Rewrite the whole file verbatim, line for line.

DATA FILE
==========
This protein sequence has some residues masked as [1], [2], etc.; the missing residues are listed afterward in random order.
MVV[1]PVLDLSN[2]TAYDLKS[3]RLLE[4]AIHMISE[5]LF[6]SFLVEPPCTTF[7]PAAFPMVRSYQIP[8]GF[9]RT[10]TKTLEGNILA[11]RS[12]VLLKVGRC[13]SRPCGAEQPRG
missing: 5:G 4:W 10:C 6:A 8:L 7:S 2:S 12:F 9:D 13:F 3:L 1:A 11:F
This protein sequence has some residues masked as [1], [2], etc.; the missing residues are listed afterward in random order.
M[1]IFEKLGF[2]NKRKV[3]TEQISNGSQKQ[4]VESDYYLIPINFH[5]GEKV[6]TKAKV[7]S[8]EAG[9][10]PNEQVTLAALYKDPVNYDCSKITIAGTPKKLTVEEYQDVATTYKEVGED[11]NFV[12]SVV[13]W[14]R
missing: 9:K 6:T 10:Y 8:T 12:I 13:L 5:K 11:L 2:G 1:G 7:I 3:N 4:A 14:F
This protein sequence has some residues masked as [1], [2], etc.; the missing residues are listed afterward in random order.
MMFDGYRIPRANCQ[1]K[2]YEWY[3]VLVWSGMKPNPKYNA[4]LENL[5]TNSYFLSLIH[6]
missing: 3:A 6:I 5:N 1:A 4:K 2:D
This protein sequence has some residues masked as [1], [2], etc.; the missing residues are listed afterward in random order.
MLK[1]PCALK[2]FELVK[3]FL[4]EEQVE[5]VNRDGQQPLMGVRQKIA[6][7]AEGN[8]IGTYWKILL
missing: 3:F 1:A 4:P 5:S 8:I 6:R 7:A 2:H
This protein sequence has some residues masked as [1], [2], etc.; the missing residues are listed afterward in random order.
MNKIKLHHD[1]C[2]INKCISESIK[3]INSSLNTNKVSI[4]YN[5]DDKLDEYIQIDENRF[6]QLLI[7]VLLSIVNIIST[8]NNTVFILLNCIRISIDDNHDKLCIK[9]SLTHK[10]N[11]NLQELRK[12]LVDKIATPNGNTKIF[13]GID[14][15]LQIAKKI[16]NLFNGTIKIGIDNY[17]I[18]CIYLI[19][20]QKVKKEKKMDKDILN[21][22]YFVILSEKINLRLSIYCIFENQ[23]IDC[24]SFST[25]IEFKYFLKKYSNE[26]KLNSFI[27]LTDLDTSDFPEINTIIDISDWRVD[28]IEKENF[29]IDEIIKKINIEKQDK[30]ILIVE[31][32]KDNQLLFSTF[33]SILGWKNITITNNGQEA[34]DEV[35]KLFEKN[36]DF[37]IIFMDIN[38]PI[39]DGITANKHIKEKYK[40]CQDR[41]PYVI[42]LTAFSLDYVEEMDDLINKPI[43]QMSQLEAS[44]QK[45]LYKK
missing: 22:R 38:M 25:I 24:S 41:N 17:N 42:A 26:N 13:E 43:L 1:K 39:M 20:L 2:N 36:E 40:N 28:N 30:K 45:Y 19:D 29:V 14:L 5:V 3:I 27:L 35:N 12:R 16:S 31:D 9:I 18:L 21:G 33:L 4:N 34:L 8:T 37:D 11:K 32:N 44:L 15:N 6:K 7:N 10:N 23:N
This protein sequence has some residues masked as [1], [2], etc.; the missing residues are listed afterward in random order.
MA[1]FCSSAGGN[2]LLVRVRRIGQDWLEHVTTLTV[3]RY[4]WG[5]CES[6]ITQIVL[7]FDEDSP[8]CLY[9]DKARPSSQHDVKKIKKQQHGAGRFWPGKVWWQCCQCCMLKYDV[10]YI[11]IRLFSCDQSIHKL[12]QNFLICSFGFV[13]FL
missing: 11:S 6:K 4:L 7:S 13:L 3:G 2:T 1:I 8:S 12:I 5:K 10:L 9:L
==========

This protein sequence has some residues masked as [1], [2], etc.; the missing residues are listed afterward in random order.
MVV[1]PVLDLSN[2]TAYDLKS[3]RLLE[4]AIHMISE[5]LF[6]SFLVEPPCTTF[7]PAAFPMVRSYQIP[8]GF[9]RT[10]TKTLEGNILA[11]RS[12]VLLKVGRC[13]SRPCGAEQPRG
missing: 5:G 4:W 10:C 6:A 8:L 7:S 2:S 12:F 9:D 13:F 3:L 1:A 11:F
This protein sequence has some residues masked as [1], [2], etc.; the missing residues are listed afterward in random order.
M[1]IFEKLGF[2]NKRKV[3]TEQISNGSQKQ[4]VESDYYLIPINFH[5]GEKV[6]TKAKV[7]S[8]EAG[9][10]PNEQVTLAALYKDPVNYDCSKITIAGTPKKLTVEEYQDVATTYKEVGED[11]NFV[12]SVV[13]W[14]R
missing: 9:K 6:T 10:Y 8:T 12:I 13:L 5:K 11:L 2:G 1:G 7:I 3:N 4:A 14:F
This protein sequence has some residues masked as [1], [2], etc.; the missing residues are listed afterward in random order.
MMFDGYRIPRANCQ[1]K[2]YEWY[3]VLVWSGMKPNPKYNA[4]LENL[5]TNSYFLSLIH[6]
missing: 3:A 6:I 5:N 1:A 4:K 2:D
This protein sequence has some residues masked as [1], [2], etc.; the missing residues are listed afterward in random order.
MLK[1]PCALK[2]FELVK[3]FL[4]EEQVE[5]VNRDGQQPLMGVRQKIA[6][7]AEGN[8]IGTYWKILL
missing: 3:F 1:A 4:P 5:S 8:I 6:R 7:A 2:H
This protein sequence has some residues masked as [1], [2], etc.; the missing residues are listed afterward in random order.
MNKIKLHHD[1]C[2]INKCISESIK[3]INSSLNTNKVSI[4]YN[5]DDKLDEYIQIDENRF[6]QLLI[7]VLLSIVNIIST[8]NNTVFILLNCIRISIDDNHDKLCIK[9]SLTHK[10]N[11]NLQELRK[12]LVDKIATPNGNTKIF[13]GID[14][15]LQIAKKI[16]NLFNGTIKIGIDNY[17]I[18]CIYLI[19][20]QKVKKEKKMDKDILN[21][22]YFVILSEKINLRLSIYCIFENQ[23]IDC[24]SFST[25]IEFKYFLKKYSNE[26]KLNSFI[27]LTDLDTSDFPEINTIIDISDWRVD[28]IEKENF[29]IDEIIKKINIEKQDK[30]ILIVE[31][32]KDNQLLFSTF[33]SILGWKNITITNNGQEA[34]DEV[35]KLFEKN[36]DF[37]IIFMDIN[38]PI[39]DGITANKHIKEKYK[40]CQDR[41]PYVI[42]LTAFSLDYVEEMDDLINKPI[43]QMSQLEAS[44]QK[45]LYKK
missing: 22:R 38:M 25:I 24:S 41:N 17:N 42:A 26:N 13:E 43:L 1:K 39:M 20:L 2:N 36:E 40:N 28:N 30:K 45:Y 19:D 29:V 14:L 5:V 3:I 27:L 35:N 12:R 16:S 31:D 9:I 18:L 21:G 33:L 4:N 34:L 8:T 37:D 11:K 32:N 44:L 15:N 6:K 7:N 10:N 23:N
This protein sequence has some residues masked as [1], [2], etc.; the missing residues are listed afterward in random order.
MA[1]FCSSAGGN[2]LLVRVRRIGQDWLEHVTTLTV[3]RY[4]WG[5]CES[6]ITQIVL[7]FDEDSP[8]CLY[9]DKARPSSQHDVKKIKKQQHGAGRFWPGKVWWQCCQCCMLKYDV[10]YI[11]IRLFSCDQSIHKL[12]QNFLICSFGFV[13]FL
missing: 11:S 6:K 4:L 7:S 13:L 3:G 2:T 1:I 8:S 12:I 5:K 10:L 9:L